February 16, 2012


Fields Apart: Physics, past and future: a review of The Infinity Puzzle, By Frank Close and Physics on the Fringe, By Margaret Wertheim (Sam Kean, Winter 2012, American Scholar)

The book's star, its driving personality, is Jim Carter, who manages a ramshackle trailer park in Washington state. (Some tenants used to barter guns for rent.) Carter is a genius with his hands--he can fix any car--and runs a booming side business that helps people salvage wreckage from the ocean. And this mechanical aptitude in turn informs his physics. Carter rejects field theory outright, preferring a mechanical universe based on particles he calls "circlons." Circlons look like long springs coiled into a donut, and he has reimagined everything from the big bang to the periodic table in terms of them.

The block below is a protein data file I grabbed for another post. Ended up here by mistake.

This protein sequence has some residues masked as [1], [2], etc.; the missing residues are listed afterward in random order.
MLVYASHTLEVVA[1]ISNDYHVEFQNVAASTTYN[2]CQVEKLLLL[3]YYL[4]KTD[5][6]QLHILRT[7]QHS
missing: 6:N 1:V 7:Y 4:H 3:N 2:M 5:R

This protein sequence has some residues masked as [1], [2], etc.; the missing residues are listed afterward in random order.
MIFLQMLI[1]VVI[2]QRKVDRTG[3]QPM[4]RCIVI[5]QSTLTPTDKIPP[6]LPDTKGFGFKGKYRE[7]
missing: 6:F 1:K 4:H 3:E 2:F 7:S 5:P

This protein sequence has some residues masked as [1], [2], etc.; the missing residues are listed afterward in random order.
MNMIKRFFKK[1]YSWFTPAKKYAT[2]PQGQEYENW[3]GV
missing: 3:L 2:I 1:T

Heavy stuff, but Wertheim notes that Carter is an outsider even among outsiders in that he doesn't take himself too seriously. In one capti- vating scene, Carter transforms a few trashcans and a smoke machine into a device that makes giant smoke rings. Carter believes that smoke rings behave as circlons do at a microscopic level, and the device will allow him to test a few ideas rattling his brain. But instead of getting down to business, he regales his neighbors by puffing rings across his yard all afternoon.

Wertheim uses the scene to make a discomfiting point. It turns out that Carter's smoke-ring experiments mirror almost exactly some experiments in the 1860s by William Thompson. One of the most establishment scientists of all time, Thompson, known as Lord Kelvin, did fundamental work in thermodynamics. But he also championed the idea that atoms behave like convoluted smoke rings on a microscopic level. And like Carter, Kelvin frittered away many happy hours with smoke machines, an aspect of his work that scientists today conveniently ignore.

Posted by at February 16, 2012 6:49 AM

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